Free-to-play Gun Bros unleashes $500 Kraken

Glu, the developer behind the free-to-play multiplayer iOS title Gun Bros, has just given frightening new meaning to the mythological exclamation: "Unleash the Kraken!" The Kraken, in this case, is the name of the most powerful weapon in the game. Part missile-launcher and part laser-cannon, the Kraken lays waste to anything in its path. The catch? Purchasing the damn thing could cost suckers gamers up to $500-worth of real money. For the uninitiated, Gun Bros is a top-down, twin-stick shooter featuring asynchronous co-op, and a recently added real-time multiplayer mode that supports WiFi and 3G. The game's hooks include daily challenges and dizzying amounts of upgrades to unlock. As with many free-to-play titles, Gun Bros features in-game currency--called "war bucks," in this case--which can be accrued by either participating with Glu's advertising partners (like watching ads, or signing up for Netflix), or purchased with hard-earned real-world cash. Spending cash gives quicker access to items, but players with enough time and patience can get access to the same content without spending a dime. In other words, it's a fairly standard free-to-play business model. Something that's anything but standard though, is the Kraken's price. As you can see, the Kraken (shown below) costs 3,499 "war bucks." The largest purchasable pack of "war bucks" from the Gun Bros in-game store is the "710 war buck pack," which means that someone would need buy five of said packs to meet the Kraken's 3,499 war buck price tag. The shocking part is that the "710 war buck packs" cost $99 each. Yes, you're reading that correctly: Five hundred dollars for a virtual gun. Adding a bit of insult to injury, mobile gaming site TouchArcade notes that the price of the Kraken was actually raised from its initial 1,400 "war buck" price (which still amounted to about $200 of real-world cash).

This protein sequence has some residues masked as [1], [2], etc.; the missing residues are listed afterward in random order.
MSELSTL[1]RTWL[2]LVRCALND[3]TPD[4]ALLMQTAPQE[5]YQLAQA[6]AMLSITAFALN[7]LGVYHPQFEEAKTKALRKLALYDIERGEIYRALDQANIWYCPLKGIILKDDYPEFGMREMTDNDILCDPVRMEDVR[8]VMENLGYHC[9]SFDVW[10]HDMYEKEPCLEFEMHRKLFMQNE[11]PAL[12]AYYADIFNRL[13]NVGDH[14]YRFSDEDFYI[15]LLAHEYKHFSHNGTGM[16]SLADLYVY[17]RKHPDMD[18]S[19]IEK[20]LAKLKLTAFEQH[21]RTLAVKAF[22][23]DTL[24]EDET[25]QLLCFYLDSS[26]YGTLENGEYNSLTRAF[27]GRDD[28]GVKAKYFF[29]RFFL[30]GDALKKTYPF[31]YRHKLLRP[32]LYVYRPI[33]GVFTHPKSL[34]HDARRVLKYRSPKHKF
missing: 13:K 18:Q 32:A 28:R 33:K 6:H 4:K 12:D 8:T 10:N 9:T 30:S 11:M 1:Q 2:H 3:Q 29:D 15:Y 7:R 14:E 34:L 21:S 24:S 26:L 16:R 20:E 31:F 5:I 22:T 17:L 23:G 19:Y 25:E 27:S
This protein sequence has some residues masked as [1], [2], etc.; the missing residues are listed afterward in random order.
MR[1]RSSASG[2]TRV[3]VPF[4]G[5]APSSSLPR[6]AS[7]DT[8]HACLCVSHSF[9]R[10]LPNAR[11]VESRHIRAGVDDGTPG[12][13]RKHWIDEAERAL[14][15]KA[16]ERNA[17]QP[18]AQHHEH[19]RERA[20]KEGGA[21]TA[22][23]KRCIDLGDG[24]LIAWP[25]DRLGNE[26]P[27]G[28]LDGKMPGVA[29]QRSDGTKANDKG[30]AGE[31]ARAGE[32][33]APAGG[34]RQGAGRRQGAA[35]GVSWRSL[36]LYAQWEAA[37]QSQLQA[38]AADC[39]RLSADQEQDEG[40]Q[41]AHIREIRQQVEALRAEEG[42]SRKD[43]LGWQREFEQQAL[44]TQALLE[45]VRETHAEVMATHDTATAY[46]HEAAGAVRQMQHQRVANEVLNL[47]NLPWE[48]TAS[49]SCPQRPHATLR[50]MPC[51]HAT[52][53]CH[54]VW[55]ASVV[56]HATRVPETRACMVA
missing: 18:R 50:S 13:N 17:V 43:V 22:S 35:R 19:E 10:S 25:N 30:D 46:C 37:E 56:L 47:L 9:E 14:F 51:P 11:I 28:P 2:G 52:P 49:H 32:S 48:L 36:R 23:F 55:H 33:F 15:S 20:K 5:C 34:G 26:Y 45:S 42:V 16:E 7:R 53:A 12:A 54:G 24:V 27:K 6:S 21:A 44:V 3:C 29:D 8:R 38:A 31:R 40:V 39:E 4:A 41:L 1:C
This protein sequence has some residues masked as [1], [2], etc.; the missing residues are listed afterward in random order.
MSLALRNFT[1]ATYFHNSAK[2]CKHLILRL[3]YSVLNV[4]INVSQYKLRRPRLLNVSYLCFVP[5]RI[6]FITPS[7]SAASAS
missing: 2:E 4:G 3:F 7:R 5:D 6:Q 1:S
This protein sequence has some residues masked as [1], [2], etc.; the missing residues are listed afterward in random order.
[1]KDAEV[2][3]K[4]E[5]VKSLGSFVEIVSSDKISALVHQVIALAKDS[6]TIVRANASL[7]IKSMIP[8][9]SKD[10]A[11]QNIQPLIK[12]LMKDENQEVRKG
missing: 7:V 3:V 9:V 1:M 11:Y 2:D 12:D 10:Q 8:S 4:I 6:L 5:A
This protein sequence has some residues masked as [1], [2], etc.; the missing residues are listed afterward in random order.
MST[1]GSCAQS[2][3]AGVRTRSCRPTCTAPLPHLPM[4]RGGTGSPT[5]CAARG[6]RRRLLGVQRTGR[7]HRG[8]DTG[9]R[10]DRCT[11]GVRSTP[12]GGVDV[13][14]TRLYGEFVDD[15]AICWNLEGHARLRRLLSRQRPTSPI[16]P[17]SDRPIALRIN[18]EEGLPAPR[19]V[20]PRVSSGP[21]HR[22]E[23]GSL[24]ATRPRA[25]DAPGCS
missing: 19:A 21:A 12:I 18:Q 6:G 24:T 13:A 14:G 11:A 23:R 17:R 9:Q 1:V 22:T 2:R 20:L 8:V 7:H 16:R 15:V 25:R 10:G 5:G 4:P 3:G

What's the most you'd pay for a virtual item?

Now, I've never played Gun Bros, so I can't really comment on its overall quality or fun-factor. However, as much as I love video games, I can't imagine spending anywhere near that much real money on an in-game item. As ultimately silly as the initiative may seem, it's also hard to knock Glu for its attempt to prey on rich idiots. They're a business, trying to make a buck. Concerning those who actually spend $500 of real money on virtual swag? Feel free to point and laugh.